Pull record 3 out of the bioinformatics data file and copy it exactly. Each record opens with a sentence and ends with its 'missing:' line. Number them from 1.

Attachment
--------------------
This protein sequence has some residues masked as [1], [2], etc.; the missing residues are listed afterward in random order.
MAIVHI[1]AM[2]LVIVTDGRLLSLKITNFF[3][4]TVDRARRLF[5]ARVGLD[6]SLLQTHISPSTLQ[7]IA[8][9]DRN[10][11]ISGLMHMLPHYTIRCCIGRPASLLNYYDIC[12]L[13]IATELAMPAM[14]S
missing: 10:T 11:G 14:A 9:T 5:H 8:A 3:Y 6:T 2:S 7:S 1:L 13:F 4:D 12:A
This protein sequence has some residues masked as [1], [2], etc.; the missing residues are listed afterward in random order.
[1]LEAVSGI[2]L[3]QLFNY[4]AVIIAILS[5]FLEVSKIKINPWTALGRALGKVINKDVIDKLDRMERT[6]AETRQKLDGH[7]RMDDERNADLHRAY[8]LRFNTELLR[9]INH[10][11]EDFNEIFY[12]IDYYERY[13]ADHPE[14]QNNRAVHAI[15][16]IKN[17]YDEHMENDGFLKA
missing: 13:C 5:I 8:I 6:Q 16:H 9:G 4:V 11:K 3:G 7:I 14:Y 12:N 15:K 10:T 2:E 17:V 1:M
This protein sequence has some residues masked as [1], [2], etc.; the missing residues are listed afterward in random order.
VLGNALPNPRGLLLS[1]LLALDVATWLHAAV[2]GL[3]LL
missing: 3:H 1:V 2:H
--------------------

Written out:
This protein sequence has some residues masked as [1], [2], etc.; the missing residues are listed afterward in random order.
VLGNALPNPRGLLLS[1]LLALDVATWLHAAV[2]GL[3]LL
missing: 3:H 1:V 2:H